Tuesday, August 24, 2010
Adventures at Lollapalooza 2010
Another summer, another Lollapalooza. Under any other normal circumstances, I couldn't see myself walking back and forth across the entirety of Grant Park for eleven hours a day over three straight days in the hot sun, but it's my love of music and the energy I get from everyone attending that makes me do such a crazy thing, even if I'm completely exhausted at the end of each day. During Lollapalooza weekend, there really isn't any other place I would want to be, so I bear it all with a smile on my face and two bottles of frozen water in my bag. This past weekend also marked the fifth straight year I've been to Lollapalooza since it moved permanently to Chicago and this is also my fourth recap, which makes me feel like some sort of grizzled, accomplished veteran at this thing now.
Day 1 - Friday
These United States
I felt these guys were a pleasant enough way to start off the festival. Just some harmless folk pop-rock, but I appreciated their energy and they seemed genuinely excited to be opening up the weekend, as I'm sure most small bands would be. I didn't stay long, but I enjoyed what I heard.
It made absolutely no sense that a guy who has had two massively successful singles and a #1 album would be performing so early. Understandably, he only has one album under his belt, but so have other acts who've performed later in the day. Obviously he drew the biggest crowd I've ever seen at 11:30 in the morning and the kids loved him. This was my first exposure to songs from his debut album besides the singles and while I did appreciate the eclecticism of the songs, most of the tracks sounded like generic attempts for commercial glory and their shelf life for fun felt limited (I don't necessarily blame him. This is his first album with a major label). With that being said, B.o.B. is a good performer with plenty of energy and parts of the set were enjoyable, mainly due to his energy and easy-going nature. I just wish the songs were better.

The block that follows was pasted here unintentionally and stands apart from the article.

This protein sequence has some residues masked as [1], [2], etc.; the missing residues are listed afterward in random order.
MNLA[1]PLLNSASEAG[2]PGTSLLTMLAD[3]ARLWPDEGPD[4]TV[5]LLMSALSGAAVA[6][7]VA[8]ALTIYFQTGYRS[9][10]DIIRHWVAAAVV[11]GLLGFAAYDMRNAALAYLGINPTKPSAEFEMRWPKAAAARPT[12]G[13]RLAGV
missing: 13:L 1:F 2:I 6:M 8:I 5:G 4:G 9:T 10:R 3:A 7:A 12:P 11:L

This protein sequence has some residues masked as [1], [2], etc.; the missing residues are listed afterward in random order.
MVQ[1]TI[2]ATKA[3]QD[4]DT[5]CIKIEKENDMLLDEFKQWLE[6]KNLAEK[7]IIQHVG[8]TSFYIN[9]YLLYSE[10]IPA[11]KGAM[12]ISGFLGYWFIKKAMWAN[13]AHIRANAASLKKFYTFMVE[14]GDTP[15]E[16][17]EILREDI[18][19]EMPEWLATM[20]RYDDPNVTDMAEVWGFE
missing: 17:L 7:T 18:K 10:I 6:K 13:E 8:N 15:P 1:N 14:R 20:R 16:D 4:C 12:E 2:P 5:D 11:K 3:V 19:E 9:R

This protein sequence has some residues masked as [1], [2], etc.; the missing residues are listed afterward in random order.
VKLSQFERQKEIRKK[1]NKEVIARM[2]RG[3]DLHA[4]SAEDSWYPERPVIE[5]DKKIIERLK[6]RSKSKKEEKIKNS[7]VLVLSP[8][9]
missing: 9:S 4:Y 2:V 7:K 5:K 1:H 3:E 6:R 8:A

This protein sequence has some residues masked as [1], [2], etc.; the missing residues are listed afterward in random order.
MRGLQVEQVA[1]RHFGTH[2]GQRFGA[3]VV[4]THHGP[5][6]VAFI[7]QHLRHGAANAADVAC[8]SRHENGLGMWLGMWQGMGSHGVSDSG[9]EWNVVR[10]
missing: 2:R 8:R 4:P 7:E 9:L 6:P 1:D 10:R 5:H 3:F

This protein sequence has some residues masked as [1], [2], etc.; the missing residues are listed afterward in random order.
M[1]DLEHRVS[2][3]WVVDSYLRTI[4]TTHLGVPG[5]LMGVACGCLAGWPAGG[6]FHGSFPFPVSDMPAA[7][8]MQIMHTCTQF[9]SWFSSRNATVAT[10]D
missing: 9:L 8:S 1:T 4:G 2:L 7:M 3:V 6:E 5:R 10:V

Balkan Beat Box
I had a fantastic time with these guys. Very funky, lively blend of world music and hip hop. They reminded me how much I enjoyed their first album and that I should keep up with them more often.
Gritty garage pop with a driving sound and displayed with a cool demeanor. I enjoyed the songs but they just couldn't get the crowd moving though. Also, I had never seen the BMI stage that packed so early in the day. The only reasonable explanation I could think of is the expansion of the festival by 30-something acres which allowed for more tickets being sold.
Los Amigos Invisibles
One of the weekend's sets that provided non-stop fun, as I hoped it would since 2006's Superpop Venezuela remains one of my favorite albums to put on before I go out for a night of partying. This was probably was the first instance of the weekend where I noticed the crowd collectively dancing. Their music is hard to describe since I believe it's dance at its heart (Dimitiri from Paris produced Superpop Venezuela, but heavily includes elements of funk, jazz and African & Latin rhythms, but I usually enjoy myself too much with these guys to really care. Their show also included the biggest beach ball frenzy of any performance, courtesy of band who had their logo imprinted on them.